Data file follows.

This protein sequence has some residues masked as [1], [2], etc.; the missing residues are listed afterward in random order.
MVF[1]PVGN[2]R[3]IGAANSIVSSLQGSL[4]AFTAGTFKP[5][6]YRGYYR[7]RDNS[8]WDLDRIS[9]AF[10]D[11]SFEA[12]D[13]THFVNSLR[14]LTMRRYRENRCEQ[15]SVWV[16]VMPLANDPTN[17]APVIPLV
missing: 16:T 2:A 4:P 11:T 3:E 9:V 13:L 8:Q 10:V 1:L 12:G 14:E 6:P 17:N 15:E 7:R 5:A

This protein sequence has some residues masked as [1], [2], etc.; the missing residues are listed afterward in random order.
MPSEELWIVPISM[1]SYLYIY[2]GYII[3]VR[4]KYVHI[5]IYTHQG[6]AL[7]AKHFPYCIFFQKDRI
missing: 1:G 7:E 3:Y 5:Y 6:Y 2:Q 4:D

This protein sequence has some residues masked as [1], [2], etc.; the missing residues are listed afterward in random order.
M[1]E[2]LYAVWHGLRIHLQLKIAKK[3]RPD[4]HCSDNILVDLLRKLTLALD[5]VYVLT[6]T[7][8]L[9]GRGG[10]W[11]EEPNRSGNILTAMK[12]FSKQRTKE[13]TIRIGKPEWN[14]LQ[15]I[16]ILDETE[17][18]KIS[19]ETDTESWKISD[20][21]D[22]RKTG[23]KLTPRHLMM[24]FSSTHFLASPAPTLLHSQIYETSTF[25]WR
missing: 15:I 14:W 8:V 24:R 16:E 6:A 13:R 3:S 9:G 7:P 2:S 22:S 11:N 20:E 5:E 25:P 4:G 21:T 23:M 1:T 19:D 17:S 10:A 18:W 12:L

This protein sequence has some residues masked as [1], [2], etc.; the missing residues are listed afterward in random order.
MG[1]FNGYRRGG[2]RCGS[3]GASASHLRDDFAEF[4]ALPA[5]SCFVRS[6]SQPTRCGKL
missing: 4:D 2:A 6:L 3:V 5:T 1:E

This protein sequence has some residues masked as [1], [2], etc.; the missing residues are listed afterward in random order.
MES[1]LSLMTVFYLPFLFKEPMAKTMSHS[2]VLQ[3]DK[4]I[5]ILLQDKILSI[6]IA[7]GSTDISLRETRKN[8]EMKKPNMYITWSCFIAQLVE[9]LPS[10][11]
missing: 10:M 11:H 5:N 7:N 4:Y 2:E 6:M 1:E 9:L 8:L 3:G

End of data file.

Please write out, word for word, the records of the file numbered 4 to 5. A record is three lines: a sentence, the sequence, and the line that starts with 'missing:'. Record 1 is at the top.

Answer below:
This protein sequence has some residues masked as [1], [2], etc.; the missing residues are listed afterward in random order.
MG[1]FNGYRRGG[2]RCGS[3]GASASHLRDDFAEF[4]ALPA[5]SCFVRS[6]SQPTRCGKL
missing: 4:D 2:A 6:L 3:V 5:T 1:E

This protein sequence has some residues masked as [1], [2], etc.; the missing residues are listed afterward in random order.
MES[1]LSLMTVFYLPFLFKEPMAKTMSHS[2]VLQ[3]DK[4]I[5]ILLQDKILSI[6]IA[7]GSTDISLRETRKN[8]EMKKPNMYITWSCFIAQLVE[9]LPS[10][11]
missing: 10:M 11:H 5:N 7:N 4:Y 2:E 6:M 1:E 9:L 8:L 3:G